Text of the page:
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Crypto TDS (tax) rules come into place: Know how these rules will work!

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Crypto rules

The rules regarding the tax deducted at source (TDS) on virtual digital assets (VDAs) and cryptocurrencies for transactions of more than Rs 10,000 have come into effect from Friday (July 1). The move comes after the imposition of 30 percent flat income tax on cryptocurrencies from 1st April 2022. Finance Minister Nirmala Sitharaman, during the Union Budget 2022-23 in Parliament on February 1 introduced a 1 percent tax deducted at source (TDS) on the transfer of the virtual digital assets (VDAs) — or simply put crypto and Non Fungible Tokens (NFTs).

If you are buying cryptos using INR, then no tax (TDS) will be deducted from the buyer. However, the seller of the crypto asset will be liable to pay TDS. WazirX explains that if a crypto asset is bought by paying with another Crypto asset, ie, trading one crypto asset for another, then the TDS would be payable by both parties.

As per the new guidelines, the buyer of a VDA is required to deduct 1 percent of the amount paid to the seller (an Indian resident) as TDS. The tax is required to be deducted at the time of credit of the amount or at the time of payment to the resident individual, whichever is earlier. The tax will be deducted only if the amount paid exceeds the specified limit, CBDT said.

Who will deduct TDS if transferring cryptocurrency on an exchange through a broker, who is not the seller?

The circular says that in a case where the credit/payment between Exchange and the seller is through a broker (and the broker is not seller), the responsibility to deduct tax under section 194S of the Act shall be on both the Exchange and the broker.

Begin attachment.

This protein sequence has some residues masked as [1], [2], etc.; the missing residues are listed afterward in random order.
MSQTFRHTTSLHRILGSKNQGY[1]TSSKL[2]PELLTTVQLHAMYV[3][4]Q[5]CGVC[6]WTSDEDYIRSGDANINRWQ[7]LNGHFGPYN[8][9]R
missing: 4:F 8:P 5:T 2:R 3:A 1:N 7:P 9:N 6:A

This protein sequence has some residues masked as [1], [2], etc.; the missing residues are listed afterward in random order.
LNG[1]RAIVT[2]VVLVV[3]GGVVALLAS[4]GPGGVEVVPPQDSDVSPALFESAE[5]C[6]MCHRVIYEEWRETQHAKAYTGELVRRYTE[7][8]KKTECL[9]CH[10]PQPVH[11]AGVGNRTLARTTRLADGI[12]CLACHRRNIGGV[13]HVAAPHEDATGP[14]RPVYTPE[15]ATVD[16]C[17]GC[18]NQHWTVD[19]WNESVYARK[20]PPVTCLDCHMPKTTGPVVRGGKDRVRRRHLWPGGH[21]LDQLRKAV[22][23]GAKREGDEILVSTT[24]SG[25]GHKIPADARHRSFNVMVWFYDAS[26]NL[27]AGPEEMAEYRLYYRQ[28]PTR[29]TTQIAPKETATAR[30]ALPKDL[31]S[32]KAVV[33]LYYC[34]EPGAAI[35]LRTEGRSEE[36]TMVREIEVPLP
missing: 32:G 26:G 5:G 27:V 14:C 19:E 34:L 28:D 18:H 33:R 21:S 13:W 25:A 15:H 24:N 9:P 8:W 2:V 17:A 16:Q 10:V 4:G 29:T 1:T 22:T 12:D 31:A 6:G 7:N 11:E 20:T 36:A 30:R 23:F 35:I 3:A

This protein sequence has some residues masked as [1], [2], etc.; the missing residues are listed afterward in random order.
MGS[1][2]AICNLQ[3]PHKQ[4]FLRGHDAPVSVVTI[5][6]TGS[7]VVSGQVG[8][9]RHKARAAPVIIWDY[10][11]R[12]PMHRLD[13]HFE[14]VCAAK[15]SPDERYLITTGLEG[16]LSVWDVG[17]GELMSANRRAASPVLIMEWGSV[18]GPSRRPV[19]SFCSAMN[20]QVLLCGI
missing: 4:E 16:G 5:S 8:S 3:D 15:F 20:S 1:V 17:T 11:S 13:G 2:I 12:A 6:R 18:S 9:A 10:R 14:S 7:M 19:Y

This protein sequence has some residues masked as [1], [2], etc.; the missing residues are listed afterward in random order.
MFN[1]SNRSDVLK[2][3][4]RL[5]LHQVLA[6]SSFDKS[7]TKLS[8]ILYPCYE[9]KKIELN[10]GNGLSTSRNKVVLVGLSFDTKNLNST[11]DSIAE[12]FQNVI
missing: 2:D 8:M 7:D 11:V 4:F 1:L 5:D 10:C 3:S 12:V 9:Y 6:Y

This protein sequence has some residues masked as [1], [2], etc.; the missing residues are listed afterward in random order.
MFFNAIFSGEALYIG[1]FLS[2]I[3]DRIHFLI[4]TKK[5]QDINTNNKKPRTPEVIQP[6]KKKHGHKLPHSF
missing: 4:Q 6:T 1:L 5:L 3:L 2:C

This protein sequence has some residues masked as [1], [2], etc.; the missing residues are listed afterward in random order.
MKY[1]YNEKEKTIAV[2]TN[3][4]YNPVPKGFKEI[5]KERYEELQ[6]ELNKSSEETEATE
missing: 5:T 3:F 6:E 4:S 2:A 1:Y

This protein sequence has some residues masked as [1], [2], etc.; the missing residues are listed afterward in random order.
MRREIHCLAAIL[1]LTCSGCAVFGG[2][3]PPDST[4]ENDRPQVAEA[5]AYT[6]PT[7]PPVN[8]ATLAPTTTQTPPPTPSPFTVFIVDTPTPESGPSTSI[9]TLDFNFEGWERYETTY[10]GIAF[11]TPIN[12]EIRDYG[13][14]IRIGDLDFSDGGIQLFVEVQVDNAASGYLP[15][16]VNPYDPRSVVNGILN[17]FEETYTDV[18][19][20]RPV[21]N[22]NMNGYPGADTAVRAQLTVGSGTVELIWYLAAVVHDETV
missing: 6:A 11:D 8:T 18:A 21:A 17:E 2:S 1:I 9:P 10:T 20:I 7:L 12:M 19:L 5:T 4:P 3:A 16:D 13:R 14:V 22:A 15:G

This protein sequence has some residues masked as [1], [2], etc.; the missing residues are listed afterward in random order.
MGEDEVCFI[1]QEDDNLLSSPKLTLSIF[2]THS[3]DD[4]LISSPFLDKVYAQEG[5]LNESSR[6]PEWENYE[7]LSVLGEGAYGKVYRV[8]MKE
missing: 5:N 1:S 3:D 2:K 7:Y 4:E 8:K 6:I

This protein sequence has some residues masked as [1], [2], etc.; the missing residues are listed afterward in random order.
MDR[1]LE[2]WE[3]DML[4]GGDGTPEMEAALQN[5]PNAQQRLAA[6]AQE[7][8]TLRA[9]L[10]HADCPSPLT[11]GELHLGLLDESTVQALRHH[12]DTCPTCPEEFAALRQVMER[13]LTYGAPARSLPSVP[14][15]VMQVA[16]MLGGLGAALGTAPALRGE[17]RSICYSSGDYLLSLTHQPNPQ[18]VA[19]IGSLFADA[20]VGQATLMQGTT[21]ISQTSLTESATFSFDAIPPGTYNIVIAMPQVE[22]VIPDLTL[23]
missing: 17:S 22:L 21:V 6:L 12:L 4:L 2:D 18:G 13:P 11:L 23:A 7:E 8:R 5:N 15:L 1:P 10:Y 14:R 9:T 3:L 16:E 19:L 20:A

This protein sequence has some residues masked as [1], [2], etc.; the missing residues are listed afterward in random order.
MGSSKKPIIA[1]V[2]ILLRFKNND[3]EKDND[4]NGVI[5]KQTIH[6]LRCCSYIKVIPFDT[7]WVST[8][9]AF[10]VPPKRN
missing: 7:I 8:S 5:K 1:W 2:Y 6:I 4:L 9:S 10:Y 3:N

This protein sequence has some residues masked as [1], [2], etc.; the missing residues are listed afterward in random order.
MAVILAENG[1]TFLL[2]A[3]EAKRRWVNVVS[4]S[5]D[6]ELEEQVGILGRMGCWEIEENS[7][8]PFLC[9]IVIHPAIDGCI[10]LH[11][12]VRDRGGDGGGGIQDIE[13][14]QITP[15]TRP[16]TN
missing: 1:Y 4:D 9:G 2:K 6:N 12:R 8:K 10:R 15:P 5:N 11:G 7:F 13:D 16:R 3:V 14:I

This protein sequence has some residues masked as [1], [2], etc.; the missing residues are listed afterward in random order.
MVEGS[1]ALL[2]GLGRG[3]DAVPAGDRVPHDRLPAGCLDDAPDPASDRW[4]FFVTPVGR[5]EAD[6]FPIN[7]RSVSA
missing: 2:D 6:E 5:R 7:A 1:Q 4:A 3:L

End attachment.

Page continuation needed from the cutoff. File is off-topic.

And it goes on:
“However, if there is a written agreement between the Exchange and the broker that broker shall be deducting tax on such credit/payment, then broker alone may deduct the tax under section 194S of the Act,” the circular said.  However, the exchange would be required to furnish a quarterly statement (in Form no 26QF) for all such transactions of the quarter on or before the due date prescribed in the Income-tax Rules, 1962.

Who will deduct TDS in case of crypto transfer through the exchange, which is also the owner of the asset?

In this case, the buyer will have to deduct the TDS. However, there may be cases when the buyer would not know whether the exchange is the owner of the asset or not. To remove any confusion in such cases, the circular said that as an alternative, “Exchange may enter into a written agreement with the buyer or his broker that in regard to all such transactions the Exchange would be paying the tax on or before the due date for that quarter.”

“The Exchange would be required to furnish a quarterly statement (in Form No. 26QF) for all such transactions of the quarter on or before the due date prescribed in the Income-tax Rules, 1962. The Exchange would also be required to furnish its income tax return and all these transactions must be included in such return,” the circular further said.

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